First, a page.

Generic placeholder image

Current Genomics


ISSN (Print): 1389-2029
ISSN (Online): 1875-5488

The MHC Genes in Psoriasis

Author(s): James T. Elder, Rajan P. Nair, Michael Weichenthal, Philip Stuart, John J. Voorhees, Enno Christophers and Stefan Jenisch

Volume 6, Issue 1, 2005

Page: [39 - 43] Pages: 5

DOI: 10.2174/1389202053202148

Price: $65


Psoriasis is a common, immunologically-mediated, inflammatory and hyperproliferative disease of the skin and joints. Available evidence indicates that a major psoriasis gene (PSORS1) resides in the major histocompatibility complex (MHC), and that several additional psoriasis susceptibility genes reside elsewhere. Identification of the PSORS1 gene has been hampered by the existence of strong linkage disequilibrium (LD) in the MHC. Because it is not possible to rely on pvalues associated with single alleles or short haplotypes, we and others have addressed this problem by assessing the risk associated with long “ancestral haplotypes” vs. their recombinant descendant haplotypes (recombinant ancestral haplotype mapping). Utilizing this technique, two different groups have identified a haplotype containing HLA-Cw6, “allele 5” of corneodesmosin (CDSN), and specific alleles at six intervening genes as the most likely location for PSORS1. Recently, a multicenter collaboration has been formed to identify which of the genes (or regulatory elements) on this haplotype is the “true” susceptibility allele. This collaboration is essential, as the number of informative recombinants is small due to the proximity of the genes in question. It will also be important to entertain the possibilities that multiple genes on the same haplotype influence risk, and that multiple distinct MHC alleles / haplotypes can influence risk (allelic heterogeneity). A collaborative approach involving very large numbers of families and / or cases and controls is the best way to address both of these critical questions.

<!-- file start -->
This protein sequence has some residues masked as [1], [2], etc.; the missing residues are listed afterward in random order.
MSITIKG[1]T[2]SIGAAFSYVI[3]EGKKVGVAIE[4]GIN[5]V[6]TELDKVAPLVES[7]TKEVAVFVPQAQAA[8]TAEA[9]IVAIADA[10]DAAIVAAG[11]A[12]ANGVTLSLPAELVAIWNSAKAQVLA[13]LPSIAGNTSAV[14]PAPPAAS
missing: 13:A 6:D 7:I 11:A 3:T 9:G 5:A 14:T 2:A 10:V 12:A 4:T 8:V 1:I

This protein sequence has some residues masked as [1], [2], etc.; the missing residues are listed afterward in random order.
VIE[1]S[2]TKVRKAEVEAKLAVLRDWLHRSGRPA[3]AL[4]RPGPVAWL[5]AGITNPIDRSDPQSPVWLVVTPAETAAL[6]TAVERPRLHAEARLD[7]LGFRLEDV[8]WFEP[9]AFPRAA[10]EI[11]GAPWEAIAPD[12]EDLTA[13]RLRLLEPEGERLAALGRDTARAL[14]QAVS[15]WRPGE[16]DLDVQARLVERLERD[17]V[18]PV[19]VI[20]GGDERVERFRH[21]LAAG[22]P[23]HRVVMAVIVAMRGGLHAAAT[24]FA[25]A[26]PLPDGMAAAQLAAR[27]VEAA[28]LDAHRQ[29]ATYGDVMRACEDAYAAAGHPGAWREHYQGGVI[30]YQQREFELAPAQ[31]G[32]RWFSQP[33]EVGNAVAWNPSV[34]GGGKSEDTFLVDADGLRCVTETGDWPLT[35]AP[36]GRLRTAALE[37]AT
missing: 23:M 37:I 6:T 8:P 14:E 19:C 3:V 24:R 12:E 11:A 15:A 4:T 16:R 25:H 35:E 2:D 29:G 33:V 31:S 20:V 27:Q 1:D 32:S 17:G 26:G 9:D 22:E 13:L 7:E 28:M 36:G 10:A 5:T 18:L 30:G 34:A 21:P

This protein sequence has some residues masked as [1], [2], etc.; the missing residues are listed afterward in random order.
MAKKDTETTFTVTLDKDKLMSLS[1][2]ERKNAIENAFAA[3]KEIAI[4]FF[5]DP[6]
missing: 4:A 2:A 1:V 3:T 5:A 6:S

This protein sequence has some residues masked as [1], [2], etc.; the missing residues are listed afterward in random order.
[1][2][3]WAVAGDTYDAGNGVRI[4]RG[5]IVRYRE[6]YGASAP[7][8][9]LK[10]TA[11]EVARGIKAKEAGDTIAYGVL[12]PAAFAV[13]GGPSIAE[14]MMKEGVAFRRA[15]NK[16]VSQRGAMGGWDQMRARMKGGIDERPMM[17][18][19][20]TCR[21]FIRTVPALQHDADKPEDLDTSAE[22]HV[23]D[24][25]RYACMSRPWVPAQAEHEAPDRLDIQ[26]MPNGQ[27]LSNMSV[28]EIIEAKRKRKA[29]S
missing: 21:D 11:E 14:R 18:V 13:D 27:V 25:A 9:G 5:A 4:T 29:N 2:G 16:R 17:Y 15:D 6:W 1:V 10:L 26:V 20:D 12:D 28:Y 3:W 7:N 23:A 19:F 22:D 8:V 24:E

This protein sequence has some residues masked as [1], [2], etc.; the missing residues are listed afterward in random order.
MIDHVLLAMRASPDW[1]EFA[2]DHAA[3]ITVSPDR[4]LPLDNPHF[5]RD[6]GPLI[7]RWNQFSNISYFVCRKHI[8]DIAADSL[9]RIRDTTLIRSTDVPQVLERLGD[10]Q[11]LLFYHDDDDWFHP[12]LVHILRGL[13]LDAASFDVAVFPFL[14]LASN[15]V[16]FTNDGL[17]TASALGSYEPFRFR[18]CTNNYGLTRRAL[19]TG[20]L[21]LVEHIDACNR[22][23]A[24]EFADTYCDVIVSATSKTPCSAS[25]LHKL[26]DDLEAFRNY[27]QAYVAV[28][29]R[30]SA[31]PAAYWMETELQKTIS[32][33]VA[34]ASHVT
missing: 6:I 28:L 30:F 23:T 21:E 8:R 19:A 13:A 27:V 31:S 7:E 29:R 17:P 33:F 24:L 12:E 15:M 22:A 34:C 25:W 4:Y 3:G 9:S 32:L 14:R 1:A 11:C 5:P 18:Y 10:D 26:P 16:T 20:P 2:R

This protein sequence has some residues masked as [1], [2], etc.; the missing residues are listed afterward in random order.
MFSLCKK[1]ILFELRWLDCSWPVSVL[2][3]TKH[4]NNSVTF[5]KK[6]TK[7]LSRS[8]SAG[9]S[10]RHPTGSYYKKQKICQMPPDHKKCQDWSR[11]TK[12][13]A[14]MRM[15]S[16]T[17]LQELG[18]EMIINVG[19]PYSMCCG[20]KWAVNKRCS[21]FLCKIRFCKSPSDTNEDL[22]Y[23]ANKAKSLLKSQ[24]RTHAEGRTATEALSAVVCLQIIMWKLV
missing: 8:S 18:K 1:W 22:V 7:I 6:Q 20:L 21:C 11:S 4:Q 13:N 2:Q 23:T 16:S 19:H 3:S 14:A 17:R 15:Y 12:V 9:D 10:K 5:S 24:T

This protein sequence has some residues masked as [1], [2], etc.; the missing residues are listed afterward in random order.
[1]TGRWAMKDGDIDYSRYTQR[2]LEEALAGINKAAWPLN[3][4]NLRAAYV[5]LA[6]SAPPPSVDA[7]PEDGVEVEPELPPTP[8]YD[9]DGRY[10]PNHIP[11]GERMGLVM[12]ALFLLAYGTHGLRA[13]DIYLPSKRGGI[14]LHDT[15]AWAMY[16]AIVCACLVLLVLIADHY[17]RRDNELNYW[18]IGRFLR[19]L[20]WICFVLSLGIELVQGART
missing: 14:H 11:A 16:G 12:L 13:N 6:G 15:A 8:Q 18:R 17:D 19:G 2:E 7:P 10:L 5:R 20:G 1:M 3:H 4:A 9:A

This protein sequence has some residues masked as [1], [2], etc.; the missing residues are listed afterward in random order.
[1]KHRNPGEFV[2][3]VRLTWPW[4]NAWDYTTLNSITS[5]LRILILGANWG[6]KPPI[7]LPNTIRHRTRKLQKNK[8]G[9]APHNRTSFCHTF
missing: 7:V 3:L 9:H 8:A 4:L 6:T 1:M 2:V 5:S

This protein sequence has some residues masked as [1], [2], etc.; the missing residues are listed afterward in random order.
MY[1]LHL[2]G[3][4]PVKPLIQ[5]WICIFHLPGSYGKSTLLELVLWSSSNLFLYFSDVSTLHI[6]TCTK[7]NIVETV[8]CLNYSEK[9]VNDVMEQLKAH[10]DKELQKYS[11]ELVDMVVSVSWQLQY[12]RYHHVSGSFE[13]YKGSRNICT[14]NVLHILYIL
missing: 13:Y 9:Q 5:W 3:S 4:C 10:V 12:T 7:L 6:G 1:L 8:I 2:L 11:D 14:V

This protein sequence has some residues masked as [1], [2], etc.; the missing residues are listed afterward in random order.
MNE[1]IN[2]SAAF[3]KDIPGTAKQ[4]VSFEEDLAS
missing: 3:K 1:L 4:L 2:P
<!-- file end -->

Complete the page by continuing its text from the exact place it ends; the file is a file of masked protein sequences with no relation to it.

Keywords: hla antigens, major histocompatibility complex, linkage, association

Rights & Permissions Print Cite
© 2024 Bentham Science Publishers | Privacy Policy